As Pete Wells recently wrote, our generation matured into a sad time without cocktails. It was all wine and beer. I participated, but aside from my junior year in England I’ve never really been a beer drinker, and red wine, sadly, gives me headaches.
But slowly, happily, the world has started to swing back to cocktails. First, there was our trip to Italy a year after our wedding. We traveled with another couple, and met up, too, with Tony’s brother and his mom, Nancy. An evening with Nancy started around 5 or 6 at her hotel; we would gather from our sight-seeing and share our adventures. She’d drink a martini; Tony (in honor of his late father) would drink a campari and soda; I’d sip a glass of Prosecco. It’s important to have a little bowl of salty snacks — cashews or olives, perhaps– to accompany the drinks. We dubbed it Nancy Hour and it continues to this day, long past Nancy’s passing, whenever we meet up with these same friends.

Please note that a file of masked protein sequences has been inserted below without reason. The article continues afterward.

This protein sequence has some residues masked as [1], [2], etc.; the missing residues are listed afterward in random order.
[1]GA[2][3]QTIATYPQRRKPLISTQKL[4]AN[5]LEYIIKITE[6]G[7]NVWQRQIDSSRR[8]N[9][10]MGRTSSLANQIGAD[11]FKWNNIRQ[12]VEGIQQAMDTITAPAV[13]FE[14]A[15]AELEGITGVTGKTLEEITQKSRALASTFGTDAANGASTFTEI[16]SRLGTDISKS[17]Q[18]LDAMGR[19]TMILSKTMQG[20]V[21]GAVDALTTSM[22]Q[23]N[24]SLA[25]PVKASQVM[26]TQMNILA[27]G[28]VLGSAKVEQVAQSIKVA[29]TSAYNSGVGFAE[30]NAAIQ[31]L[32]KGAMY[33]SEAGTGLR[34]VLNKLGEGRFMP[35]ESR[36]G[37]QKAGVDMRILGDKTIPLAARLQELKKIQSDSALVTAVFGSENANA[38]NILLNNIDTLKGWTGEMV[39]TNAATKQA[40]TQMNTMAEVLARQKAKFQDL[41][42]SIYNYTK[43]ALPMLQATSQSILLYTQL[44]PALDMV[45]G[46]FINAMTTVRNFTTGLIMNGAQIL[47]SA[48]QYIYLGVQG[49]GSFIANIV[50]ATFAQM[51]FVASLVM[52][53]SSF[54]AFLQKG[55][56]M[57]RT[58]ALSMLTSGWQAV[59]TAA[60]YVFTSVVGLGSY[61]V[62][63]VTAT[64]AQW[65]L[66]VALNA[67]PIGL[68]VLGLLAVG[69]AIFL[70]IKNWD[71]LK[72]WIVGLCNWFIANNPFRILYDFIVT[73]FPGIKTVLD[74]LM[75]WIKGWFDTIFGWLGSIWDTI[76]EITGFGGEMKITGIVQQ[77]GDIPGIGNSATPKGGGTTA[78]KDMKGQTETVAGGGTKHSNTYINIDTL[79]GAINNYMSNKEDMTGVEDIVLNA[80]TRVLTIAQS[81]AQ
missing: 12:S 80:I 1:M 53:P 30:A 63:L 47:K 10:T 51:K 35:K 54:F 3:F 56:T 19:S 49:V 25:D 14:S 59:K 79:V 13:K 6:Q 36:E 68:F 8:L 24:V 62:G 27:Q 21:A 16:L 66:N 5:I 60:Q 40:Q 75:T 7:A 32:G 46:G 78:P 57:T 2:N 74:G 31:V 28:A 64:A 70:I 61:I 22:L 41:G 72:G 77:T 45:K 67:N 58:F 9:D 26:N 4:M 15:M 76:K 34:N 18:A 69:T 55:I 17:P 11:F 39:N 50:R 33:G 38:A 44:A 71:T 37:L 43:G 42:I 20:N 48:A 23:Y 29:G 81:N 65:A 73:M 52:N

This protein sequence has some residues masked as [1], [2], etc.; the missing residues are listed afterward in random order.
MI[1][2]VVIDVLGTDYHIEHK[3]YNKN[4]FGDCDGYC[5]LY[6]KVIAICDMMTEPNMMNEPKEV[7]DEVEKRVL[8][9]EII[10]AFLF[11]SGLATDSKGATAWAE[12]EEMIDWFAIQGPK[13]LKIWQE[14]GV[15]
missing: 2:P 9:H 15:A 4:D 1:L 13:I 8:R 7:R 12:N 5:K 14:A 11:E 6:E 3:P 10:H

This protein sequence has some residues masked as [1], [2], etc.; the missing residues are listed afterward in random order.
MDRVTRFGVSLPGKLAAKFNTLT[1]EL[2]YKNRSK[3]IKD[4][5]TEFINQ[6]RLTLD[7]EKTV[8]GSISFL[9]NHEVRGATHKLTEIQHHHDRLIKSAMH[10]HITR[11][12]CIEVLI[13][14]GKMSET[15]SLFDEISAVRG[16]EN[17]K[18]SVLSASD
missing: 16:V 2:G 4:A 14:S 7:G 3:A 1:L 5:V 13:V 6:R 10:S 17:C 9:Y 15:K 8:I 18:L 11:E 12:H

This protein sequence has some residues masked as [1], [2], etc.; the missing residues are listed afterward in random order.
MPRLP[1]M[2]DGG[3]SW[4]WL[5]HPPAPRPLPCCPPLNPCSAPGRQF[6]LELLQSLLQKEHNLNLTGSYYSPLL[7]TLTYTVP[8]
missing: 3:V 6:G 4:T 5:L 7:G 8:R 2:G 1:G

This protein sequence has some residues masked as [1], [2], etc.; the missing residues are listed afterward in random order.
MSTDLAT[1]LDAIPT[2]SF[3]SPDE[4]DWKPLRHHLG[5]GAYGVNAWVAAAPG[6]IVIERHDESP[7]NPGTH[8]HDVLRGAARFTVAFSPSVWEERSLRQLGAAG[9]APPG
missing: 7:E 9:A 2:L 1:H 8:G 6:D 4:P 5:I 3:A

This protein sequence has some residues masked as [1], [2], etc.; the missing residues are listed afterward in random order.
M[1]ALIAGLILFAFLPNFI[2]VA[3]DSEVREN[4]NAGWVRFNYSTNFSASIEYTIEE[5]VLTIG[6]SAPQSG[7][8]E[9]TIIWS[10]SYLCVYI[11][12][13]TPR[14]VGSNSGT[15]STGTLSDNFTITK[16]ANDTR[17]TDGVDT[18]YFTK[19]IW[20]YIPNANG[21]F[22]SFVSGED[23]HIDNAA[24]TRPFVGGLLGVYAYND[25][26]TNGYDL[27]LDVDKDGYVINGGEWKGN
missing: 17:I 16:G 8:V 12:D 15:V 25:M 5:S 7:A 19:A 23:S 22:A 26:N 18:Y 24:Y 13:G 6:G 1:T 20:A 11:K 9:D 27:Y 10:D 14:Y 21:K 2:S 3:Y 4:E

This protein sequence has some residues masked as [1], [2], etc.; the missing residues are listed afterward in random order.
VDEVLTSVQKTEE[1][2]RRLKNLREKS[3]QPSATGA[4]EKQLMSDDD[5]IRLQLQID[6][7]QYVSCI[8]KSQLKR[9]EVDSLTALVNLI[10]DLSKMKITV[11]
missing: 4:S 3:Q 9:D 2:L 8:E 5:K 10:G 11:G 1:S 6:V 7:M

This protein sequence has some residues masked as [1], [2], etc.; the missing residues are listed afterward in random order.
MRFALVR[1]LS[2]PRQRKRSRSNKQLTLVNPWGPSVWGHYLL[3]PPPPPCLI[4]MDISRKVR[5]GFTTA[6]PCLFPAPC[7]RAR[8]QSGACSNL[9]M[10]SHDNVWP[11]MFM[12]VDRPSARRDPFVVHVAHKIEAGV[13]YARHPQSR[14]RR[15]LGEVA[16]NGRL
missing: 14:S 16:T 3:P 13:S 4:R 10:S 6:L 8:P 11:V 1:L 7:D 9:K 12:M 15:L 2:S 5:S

Then a couple years ago, I gave Tony a bottle of George T. Stagg Kentucky bourbon whiskey for his birthday, a bottle that recently inspired his friends to host a blind tasting of 6 bourbons (now all in our bar) for his 40th. We started watching Mad Men (along with the rest of the country), and discovered San Francisco bartenders mixing up interesting drinks. And so it was that on a recent camping trip with three other families, we brought a full bar and several bottles of wine. I made a batch of these vodka-spiked cherry tomatoes with pepper salt to accompany our drinks, and we stirred up cocktails every night while the kids ate dinner—gin and tonics or sazeracs, sidecars or margaritas on the rocks — and sipped bourbon around the campfire after the kids were down. We carried all the wine back home at the end of the trip. Now I’m no extremist, and there’s still a place in my world for wine, but please don’t cut short the cocktail hour.